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OOMD.CONF(5) oomd.conf OOMD.CONF(5)

NAME

oomd.conf, oomd.conf.d - Global systemd-oomd configuration files

SYNOPSIS

/etc/systemd/oomd.conf
/run/systemd/oomd.conf
/usr/local/lib/systemd/oomd.conf
/usr/lib/systemd/oomd.conf
/etc/systemd/oomd.conf.d/*.conf
/run/systemd/oomd.conf.d/*.conf
/usr/local/lib/systemd/oomd.conf.d/*.conf
/usr/lib/systemd/oomd.conf.d/*.conf

DESCRIPTION

These files configure the various parameters of the systemd(1) userspace out-of-memory (OOM) killer, systemd-oomd.service(8). See systemd.syntax(7) for a general description of the syntax.

CONFIGURATION DIRECTORIES AND PRECEDENCE

The default configuration is set during compilation, so configuration is only needed when it is necessary to deviate from those defaults. The main configuration file is loaded from one of the listed directories in order of priority, only the first file found is used: /etc/systemd/, /run/systemd/, /usr/local/lib/systemd/ [1], /usr/lib/systemd/. The vendor version of the file contains commented out entries showing the defaults as a guide to the administrator. Local overrides can also be created by creating drop-ins, as described below. The main configuration file can also be edited for this purpose (or a copy in /etc/ if it's shipped under /usr/), however using drop-ins for local configuration is recommended over modifications to the main configuration file.

In addition to the main configuration file, drop-in configuration snippets are read from /usr/lib/systemd/*.conf.d/, /usr/local/lib/systemd/*.conf.d/, and /etc/systemd/*.conf.d/. Those drop-ins have higher precedence and override the main configuration file. Files in the *.conf.d/ configuration subdirectories are sorted by their filename in lexicographic order, regardless of in which of the subdirectories they reside. When multiple files specify the same option, for options which accept just a single value, the entry in the file sorted last takes precedence, and for options which accept a list of values, entries are collected as they occur in the sorted files.

When packages need to customize the configuration, they can install drop-ins under /usr/. Files in /etc/ are reserved for the local administrator, who may use this logic to override the configuration files installed by vendor packages. Drop-ins have to be used to override package drop-ins, since the main configuration file has lower precedence. It is recommended to prefix all filenames in those subdirectories with a two-digit number and a dash, to simplify the ordering. This also defines a concept of drop-in priorities to allow OS vendors to ship drop-ins within a specific range lower than the range used by users. This should lower the risk of package drop-ins overriding accidentally drop-ins defined by users. It is recommended to use the range 10-40 for drop-ins in /usr/ and the range 60-90 for drop-ins in /etc/ and /run/, to make sure that local and transient drop-ins take priority over drop-ins shipped by the OS vendor.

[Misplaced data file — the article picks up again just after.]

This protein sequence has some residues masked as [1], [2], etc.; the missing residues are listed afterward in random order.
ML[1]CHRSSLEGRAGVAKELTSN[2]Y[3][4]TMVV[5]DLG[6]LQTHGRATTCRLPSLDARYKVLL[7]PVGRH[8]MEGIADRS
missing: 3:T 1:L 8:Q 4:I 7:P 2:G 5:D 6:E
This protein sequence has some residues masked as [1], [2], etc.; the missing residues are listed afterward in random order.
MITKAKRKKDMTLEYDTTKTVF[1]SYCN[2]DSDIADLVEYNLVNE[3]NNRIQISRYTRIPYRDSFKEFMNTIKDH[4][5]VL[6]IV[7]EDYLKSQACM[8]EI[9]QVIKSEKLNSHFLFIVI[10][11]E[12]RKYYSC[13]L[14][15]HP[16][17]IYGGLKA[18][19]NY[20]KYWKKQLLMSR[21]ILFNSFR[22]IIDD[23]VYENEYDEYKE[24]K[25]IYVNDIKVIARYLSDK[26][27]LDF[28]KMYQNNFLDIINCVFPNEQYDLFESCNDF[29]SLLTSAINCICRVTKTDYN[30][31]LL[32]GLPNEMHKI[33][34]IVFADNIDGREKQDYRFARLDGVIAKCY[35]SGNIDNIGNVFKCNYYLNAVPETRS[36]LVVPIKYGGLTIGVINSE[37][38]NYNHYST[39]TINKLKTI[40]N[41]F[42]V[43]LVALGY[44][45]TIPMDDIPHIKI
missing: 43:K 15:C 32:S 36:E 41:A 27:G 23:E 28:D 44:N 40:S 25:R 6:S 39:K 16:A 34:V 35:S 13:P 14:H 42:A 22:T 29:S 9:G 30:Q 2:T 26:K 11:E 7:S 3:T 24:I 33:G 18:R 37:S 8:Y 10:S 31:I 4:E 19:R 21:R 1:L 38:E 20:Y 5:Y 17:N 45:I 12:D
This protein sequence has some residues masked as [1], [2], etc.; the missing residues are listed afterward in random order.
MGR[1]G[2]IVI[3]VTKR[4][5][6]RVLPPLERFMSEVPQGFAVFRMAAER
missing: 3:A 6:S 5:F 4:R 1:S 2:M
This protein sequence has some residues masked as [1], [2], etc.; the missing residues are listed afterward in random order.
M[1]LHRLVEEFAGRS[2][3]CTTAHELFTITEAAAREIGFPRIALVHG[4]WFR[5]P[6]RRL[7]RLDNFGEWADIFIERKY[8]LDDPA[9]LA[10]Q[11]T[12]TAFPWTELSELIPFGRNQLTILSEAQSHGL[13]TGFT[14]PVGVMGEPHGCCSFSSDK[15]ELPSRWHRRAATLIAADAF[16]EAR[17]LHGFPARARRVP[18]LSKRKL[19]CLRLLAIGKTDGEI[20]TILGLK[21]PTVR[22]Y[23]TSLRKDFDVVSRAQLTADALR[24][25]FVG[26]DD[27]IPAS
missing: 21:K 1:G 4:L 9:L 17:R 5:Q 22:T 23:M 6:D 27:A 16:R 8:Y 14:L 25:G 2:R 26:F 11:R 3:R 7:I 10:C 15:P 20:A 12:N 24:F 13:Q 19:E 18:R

To disable a configuration file supplied by the vendor, the recommended way is to place a symlink to /dev/null in the configuration directory in /etc/, with the same filename as the vendor configuration file.

[OOM] SECTION OPTIONS

The following options are available in the [OOM] section:

SwapUsedLimit=

Sets the limit for memory and swap usage on the system before systemd-oomd will take action. If the fraction of memory used and the fraction of swap used on the system are both more than what is defined here, systemd-oomd will act on eligible descendant control groups with swap usage greater than 5% of total swap, starting from the ones with the highest swap usage. Which control groups are monitored and what action gets taken depends on what the unit has configured for ManagedOOMSwap=. Takes a value specified in percent (when suffixed with "%"), permille ("‰") or permyriad ("‱"), between 0% and 100%, inclusive. Defaults to 90%.

Added in version 247.

DefaultMemoryPressureLimit=

Sets the limit for memory pressure on the unit's control group before systemd-oomd will take action. A unit can override this value with ManagedOOMMemoryPressureLimit=. The memory pressure for this property represents the fraction of time in a 10 second window in which all tasks in the control group were delayed. For each monitored control group, if the memory pressure on that control group exceeds the limit set for longer than the duration set by DefaultMemoryPressureDurationSec=, systemd-oomd will act on eligible descendant control groups, starting from the ones with the most reclaim activity to the least reclaim activity. Which control groups are monitored and what action gets taken depends on what the unit has configured for ManagedOOMMemoryPressure=. Takes a fraction specified in the same way as SwapUsedLimit= above. Defaults to 60%.

Added in version 247.

DefaultMemoryPressureDurationSec=

Sets the amount of time a unit's control group needs to have exceeded memory pressure limits before systemd-oomd will take action. Memory pressure limits are defined by DefaultMemoryPressureLimit= and ManagedOOMMemoryPressureLimit=. Must be set to 0, or at least 1 second. Defaults to 30 seconds when unset or 0.

Added in version 248.

SEE ALSO

systemd(1), systemd.resource-control(5), systemd-oomd.service(8), oomctl(1)

NOTES

1.
💣💥🧨💥💥💣 Please note that those configuration files must be available at all times. If /usr/local/ is a separate partition, it may not be available during early boot, and must not be used for configuration.

systemd 256.2